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About the Lakewood Jacket

May 30, 2017



First, we wanted to make a jacket that was dependable.


A jacket that would just simply workday in and day out, year after year.


For that we drew from our decade of experience doing what we do best: building stuff that lasts a really long time.


We brought in some friends from the garment industry to lend their authority to the project too, and we went to the drawing board with the aim of designing a jacket that was at once tough and timeless, durable and dependable.


Then we watched some Steve McQueen movies.


Fashion can be fickle, and if we intended to make a jacket that would last longer than most presidential administrations, it seemed obvious to draw inspiration from the King of Cool himself.


Influenced by the enduring style of the classic military field coat, with its timeless silhouette and utilitarian understatedness, we wanted the Lakewood to look as good on the back of a Triumph Bonneville than it would for 9 p.m. reservations downtown at Nobu.


To achieve that, we knew exactly where to look: Bridgeport, New Jersey.


Maybe not the first (or even second) place when thinking of “cool,” but that’s where you’ll find Martin Dyeing and Finishing Company, who today produce the same sought-after, durable waxed canvas they did when they established in 1838.


That’s over 200 years of quality and expertise, and we think that’s cool as hell.


We went with Martin Co.’s 10.10 ounce army duck, a midweight waxed canvas, with a weighty, robust finish, that still feels incredibly soft at hand, and only looks more handsome the more it’s worked in.


You can read more about our Waxed Canvas here, but we're also doing a version of the Lakewood Jacket using our 500D Multicam Cordura. To learn more about our Cordura, you can check out our blog post here.


With the design direction and materials sorted out, we then decided to do something completely different…


Offering each and every customer the opportunity to custom design their own jacket might sound like a logistical nightmare, because for most it very possibly could be.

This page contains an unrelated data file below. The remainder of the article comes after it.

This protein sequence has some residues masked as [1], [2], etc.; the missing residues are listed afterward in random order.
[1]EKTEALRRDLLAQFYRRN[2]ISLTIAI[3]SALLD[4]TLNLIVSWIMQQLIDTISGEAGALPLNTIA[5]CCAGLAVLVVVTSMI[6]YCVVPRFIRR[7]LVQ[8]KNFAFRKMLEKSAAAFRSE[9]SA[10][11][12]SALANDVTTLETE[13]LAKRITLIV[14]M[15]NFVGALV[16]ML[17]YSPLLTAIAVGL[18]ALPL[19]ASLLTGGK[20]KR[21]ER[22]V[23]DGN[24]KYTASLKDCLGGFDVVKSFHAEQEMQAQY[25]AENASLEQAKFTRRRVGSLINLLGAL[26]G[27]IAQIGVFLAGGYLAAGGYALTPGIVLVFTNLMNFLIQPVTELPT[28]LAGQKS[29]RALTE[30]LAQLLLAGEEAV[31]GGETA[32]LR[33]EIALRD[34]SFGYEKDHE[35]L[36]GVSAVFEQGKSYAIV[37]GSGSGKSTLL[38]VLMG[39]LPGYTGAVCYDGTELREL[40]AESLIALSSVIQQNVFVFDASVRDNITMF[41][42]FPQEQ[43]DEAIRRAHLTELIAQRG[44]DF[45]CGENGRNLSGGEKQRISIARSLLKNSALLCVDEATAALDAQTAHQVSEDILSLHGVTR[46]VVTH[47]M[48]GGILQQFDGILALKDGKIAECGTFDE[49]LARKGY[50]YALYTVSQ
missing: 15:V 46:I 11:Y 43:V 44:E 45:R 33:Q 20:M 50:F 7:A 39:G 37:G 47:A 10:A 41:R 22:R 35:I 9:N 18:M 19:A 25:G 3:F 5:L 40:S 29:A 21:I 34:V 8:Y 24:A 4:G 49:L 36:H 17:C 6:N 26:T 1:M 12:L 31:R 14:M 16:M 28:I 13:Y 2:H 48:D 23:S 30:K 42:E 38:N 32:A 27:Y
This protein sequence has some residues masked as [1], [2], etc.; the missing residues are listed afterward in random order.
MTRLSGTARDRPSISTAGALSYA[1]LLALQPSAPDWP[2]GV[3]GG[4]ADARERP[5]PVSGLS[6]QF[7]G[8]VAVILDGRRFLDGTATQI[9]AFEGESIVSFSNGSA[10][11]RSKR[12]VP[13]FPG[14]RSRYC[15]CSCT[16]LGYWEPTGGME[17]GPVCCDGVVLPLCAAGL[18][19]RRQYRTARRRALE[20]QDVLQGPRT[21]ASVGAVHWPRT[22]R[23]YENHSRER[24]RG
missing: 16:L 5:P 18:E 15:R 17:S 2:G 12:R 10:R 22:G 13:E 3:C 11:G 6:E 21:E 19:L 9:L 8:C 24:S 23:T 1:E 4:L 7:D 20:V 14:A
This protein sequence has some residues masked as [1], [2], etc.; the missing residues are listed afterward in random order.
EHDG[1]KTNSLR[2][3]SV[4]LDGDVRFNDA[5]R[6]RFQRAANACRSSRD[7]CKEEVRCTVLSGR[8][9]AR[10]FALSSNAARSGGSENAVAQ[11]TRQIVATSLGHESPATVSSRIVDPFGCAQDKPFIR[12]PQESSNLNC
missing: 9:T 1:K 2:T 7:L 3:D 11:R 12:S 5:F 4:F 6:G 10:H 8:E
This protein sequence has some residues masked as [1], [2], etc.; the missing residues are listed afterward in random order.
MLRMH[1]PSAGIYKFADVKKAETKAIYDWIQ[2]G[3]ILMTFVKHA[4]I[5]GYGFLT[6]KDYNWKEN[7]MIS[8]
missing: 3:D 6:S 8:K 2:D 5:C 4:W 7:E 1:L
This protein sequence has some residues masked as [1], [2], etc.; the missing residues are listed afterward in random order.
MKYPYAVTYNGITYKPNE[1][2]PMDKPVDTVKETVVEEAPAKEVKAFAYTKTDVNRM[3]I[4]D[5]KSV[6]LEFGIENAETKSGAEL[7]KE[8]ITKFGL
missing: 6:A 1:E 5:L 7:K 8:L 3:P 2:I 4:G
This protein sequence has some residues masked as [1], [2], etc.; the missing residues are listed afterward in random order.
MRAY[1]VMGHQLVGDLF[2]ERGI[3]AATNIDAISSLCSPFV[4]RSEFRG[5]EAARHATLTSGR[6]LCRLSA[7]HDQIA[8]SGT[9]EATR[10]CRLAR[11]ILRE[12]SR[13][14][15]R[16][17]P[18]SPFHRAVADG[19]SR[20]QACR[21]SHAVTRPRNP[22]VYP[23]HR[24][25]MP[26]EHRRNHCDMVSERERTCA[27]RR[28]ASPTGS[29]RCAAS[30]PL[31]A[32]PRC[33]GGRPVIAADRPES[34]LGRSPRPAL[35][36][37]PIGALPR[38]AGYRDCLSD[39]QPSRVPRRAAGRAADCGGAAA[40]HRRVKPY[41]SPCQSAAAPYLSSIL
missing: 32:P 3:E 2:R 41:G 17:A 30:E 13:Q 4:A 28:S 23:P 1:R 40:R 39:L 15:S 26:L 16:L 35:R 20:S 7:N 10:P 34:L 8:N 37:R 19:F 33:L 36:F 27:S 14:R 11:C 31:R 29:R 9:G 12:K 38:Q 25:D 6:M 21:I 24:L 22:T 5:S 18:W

But we’ve been around the block a few times, and have gotten pretty good at this DIY (design-it-yourself) sort of thing.


We love empowering our customers with the ability to make themselves something truly personal, something that they’ll hopefully cherish for years to come, so we’ve offered our customers the option to custom design their bags and accessories for many years.


In fact, custom work has become one of our core competences, and likely always will be. So in the end, the decision to offer full customization for the Lakewood Jacket was actually kind of a no-brainer. We think making stuff is cool, and we encourage everyone to make cool stuff as much as they can. But not everyone has access to industrial bartack machines or giant laser cutters, so the custom option is our very small way of supporting our customers to do something different and express themselves.


The last piece of the puzzle had to do with getting the word out. We’re pretty excited about the Lakewood, but sharing that excitement with an already crowded marketplace can be a little tricky.

That’s why we’ve decided to return to Kickstarter for the official launch.


We’ve always appreciated Kickstarter’s very active, and very honest, user community. We’ve used crowdfunding with success in the past to raise awareness of new product lines, while offering our core supporters early-bird discounts. Feel free to view coverage of crowdfunded product launches of ours, such as our Wildland Scout Backpack, or our Magnetica line of bags and accessories.


But given the all-or-nothing nature of these crowdfunded campaigns, successful funding is always anything but a sure thing.


It’s either a good product, or it’s not, and Kickstarter users can sniff an insincere marketing pitch from a mile away. As a result, the integrity of the community is continuously preserved, and we like that about them. In return, the community holds us accountable, and drives us to truly deliver durable, dependable gear that's built to lastand not just talk about it (although we do love to talk about it too).


And that’s the story of how the Lakewood Jacket came about. We like to think of it as a small act of defiance in an era of fast-fashion and throw-away culture.


If you think about it, the idea of a making a durable, long-lasting jacket shouldn’t be an interesting one, but the fact that you’re (maybe) still reading this perhaps demonstrates otherwise.


Click here to check out the Lakewood Custom Builder. Who knows, you might make something that you think is cool too.




Tony Mammoliti